|How to cite this article:|
Campero JM, Ramos CG, Valdevenito R, Mercado A, Fullá J. Laparoscopic partial nephrectomy: A series of one hundred cases performed by the same surgeon. Urol Ann 2012;4:162-5
|How to cite this URL:|
Campero JM, Ramos CG, Valdevenito R, Mercado A, Fullá J. Laparoscopic partial nephrectomy: A series of one hundred cases performed by the same surgeon. Urol Ann [serial online] 2012 [cited 2020 Mar 28];4:162-5. Available from: http://www.urologyannals.com/text.asp?2012/4/3/162/102664
| Introduction|| |
During the last decade, the incidence of renal cell carcinomas (RCCs) has significantly increased mainly due to the better access and quality of imaging techniques, producing a marked increase in the diagnosis of incidental renal masses. 
Upon treatment of RCCs, radical nephrectomy is the only accepted curative technique, with excellent oncologic results.  However, partial nephrectomy (PN) appears as an alternative to radical surgery in tumors smaller than 4 cm, with equivalent long-term oncologic results in terms of recurrence and survival. In addition, PN offers a better quality of life to patients with RCCs. ,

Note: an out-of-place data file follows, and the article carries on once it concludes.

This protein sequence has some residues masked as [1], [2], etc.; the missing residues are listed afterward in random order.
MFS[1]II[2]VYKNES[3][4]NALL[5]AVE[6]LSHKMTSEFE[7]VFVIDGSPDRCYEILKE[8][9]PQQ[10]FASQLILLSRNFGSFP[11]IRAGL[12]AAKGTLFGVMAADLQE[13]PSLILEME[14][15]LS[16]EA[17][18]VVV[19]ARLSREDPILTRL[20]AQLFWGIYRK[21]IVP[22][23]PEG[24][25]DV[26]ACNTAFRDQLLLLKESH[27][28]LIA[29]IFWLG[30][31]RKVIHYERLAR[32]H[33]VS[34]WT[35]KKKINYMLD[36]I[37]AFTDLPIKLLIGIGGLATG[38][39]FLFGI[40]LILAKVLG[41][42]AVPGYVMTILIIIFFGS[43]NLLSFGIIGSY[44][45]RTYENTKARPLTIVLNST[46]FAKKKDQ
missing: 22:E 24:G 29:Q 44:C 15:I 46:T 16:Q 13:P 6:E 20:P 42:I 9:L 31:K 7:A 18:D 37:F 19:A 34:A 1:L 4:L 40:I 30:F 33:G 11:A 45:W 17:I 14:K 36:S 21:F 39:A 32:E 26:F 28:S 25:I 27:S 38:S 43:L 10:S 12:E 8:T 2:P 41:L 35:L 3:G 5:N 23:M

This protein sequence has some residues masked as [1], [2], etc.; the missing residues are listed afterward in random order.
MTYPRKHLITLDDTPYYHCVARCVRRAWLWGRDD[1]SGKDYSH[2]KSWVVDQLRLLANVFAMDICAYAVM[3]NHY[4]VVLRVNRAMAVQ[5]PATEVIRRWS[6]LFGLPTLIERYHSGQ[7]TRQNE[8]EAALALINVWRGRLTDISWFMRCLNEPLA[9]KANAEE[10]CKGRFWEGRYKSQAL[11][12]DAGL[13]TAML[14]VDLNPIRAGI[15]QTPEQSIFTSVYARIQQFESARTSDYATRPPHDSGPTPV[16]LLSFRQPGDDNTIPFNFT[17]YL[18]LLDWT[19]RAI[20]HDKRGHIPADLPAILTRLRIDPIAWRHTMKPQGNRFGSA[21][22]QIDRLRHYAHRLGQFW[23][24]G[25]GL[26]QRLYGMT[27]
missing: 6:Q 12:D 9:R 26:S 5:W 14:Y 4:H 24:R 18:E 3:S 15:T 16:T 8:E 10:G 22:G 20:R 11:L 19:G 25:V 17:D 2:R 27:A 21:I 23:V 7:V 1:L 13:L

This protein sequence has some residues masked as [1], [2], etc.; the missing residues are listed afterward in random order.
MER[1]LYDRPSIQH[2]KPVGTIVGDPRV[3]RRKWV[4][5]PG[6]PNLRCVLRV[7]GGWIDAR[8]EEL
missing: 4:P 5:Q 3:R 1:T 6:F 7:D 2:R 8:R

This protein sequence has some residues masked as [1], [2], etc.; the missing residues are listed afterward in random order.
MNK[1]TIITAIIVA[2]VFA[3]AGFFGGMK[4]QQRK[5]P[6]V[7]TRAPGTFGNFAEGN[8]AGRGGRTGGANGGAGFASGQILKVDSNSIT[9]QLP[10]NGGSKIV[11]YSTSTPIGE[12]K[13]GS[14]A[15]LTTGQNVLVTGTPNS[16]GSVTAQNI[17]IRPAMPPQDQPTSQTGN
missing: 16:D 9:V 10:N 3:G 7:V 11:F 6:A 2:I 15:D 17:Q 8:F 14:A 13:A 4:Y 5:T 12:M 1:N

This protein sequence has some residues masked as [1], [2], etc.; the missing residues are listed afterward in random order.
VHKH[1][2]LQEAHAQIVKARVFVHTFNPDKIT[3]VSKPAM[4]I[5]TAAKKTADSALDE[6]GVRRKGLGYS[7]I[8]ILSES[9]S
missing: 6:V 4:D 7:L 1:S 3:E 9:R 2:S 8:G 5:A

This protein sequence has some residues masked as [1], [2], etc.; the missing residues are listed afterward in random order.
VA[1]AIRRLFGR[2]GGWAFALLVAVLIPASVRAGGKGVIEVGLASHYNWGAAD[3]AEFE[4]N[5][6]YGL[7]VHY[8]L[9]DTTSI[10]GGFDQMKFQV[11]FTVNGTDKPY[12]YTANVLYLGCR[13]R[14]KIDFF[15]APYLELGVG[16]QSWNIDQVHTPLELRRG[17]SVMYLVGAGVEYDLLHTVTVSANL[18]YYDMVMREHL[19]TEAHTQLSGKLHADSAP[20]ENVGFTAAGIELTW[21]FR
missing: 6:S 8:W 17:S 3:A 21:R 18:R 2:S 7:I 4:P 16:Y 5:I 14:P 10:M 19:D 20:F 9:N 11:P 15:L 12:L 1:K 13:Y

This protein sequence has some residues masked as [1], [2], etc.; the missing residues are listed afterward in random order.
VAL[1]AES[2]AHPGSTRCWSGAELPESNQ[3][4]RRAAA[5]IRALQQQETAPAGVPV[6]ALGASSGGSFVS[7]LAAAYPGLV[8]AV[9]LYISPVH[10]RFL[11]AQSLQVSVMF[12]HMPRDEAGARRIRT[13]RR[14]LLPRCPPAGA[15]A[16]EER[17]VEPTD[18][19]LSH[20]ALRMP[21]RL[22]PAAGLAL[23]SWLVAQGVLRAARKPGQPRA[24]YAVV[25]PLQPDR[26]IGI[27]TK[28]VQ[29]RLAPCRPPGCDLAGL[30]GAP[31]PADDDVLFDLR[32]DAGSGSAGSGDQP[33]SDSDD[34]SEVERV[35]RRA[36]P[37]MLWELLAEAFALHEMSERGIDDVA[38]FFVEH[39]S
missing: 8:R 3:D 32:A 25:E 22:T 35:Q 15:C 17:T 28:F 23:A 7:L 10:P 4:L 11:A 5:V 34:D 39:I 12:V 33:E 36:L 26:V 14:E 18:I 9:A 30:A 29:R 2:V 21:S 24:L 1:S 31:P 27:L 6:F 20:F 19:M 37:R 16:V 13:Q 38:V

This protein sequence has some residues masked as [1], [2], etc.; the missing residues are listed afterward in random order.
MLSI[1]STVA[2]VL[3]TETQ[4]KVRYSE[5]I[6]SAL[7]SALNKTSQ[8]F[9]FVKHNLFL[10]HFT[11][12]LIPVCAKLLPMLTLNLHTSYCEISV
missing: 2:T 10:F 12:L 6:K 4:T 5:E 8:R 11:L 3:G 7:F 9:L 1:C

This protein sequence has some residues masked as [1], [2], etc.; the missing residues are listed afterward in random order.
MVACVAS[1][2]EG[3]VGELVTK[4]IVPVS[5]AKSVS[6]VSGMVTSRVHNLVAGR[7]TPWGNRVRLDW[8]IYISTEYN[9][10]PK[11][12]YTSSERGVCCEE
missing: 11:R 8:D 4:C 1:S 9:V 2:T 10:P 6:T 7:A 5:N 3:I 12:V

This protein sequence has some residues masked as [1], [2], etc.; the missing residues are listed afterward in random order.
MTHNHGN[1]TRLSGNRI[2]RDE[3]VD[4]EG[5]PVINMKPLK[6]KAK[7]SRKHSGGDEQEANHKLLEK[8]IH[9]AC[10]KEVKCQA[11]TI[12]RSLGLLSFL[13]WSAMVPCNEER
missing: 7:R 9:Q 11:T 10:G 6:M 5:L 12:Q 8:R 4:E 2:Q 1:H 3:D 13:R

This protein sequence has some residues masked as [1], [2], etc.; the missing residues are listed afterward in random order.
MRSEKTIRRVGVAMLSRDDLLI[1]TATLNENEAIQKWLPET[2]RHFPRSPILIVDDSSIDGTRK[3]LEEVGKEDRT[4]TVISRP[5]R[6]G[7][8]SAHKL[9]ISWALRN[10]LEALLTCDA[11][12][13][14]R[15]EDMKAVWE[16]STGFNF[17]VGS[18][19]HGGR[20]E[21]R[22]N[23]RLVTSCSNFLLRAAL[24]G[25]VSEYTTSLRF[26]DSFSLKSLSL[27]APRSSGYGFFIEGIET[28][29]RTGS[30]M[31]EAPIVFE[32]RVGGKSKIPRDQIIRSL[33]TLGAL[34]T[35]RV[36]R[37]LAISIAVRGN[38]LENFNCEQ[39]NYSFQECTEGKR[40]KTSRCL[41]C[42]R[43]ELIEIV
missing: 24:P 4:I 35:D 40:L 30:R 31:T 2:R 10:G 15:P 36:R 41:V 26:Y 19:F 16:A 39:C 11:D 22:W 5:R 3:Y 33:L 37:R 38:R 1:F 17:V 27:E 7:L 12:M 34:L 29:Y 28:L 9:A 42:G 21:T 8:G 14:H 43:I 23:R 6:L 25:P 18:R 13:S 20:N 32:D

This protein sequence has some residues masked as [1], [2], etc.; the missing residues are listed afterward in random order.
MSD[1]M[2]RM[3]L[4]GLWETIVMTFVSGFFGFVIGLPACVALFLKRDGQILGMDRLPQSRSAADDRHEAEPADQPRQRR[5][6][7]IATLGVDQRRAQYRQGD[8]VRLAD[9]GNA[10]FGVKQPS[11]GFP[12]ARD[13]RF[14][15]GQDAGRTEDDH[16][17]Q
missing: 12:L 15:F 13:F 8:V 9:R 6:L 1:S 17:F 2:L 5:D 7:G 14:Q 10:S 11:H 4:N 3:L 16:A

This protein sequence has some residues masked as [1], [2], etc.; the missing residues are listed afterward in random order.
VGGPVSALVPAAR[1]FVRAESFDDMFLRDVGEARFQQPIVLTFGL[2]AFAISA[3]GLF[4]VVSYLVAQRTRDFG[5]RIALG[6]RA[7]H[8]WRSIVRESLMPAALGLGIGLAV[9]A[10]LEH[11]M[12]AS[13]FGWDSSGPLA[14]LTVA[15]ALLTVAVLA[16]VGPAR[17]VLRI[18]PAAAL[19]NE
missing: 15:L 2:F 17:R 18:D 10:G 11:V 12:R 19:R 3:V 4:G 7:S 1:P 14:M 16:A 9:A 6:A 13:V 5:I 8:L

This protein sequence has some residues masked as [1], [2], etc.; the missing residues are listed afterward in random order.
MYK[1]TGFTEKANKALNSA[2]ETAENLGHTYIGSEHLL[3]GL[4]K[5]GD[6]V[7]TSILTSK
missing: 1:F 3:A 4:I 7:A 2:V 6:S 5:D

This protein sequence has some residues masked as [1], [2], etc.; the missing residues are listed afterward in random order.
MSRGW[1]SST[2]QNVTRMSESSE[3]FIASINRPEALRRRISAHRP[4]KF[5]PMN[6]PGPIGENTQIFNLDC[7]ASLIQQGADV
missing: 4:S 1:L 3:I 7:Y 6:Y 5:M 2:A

Since the incorporation of the laparoscopic technique in the urologic practice, laparoscopic partial nephrectomy (LPN) has become a valuable approach in the management of RCCs. LPN has allowed shorter hospital stays, reduced postoperative pain, and shorter recovery times for patients.
The aim of this study is to present our experience and to compare it with the results reported in the literature by other centers.
| Subjects and Methods|| |
We conducted a prospective study that included 100 patients who consecutively underwent LPN between years 2000 and 2010. Informed consent was given by all participants. All surgeries were performed by the same surgeon (JMC) with the assistance of two other urologists of the team. All cases were incidentally diagnosed RCCs. Collected data included epidemiologic information, preoperative evaluation, surgical notes, biopsy reports, TNM staging, levels of serum creatinine (pre- and postoperative levels), postoperative complications (Clavien Classification of Surgical Complications), recurrence, and oncologic status of patients during follow-up. Statistical analysis was performed using the chi-square test and SPSS v17 software. A P-value < 0.05 was considered significant in all the analyses. All patients gave their informed consent to participate in the study.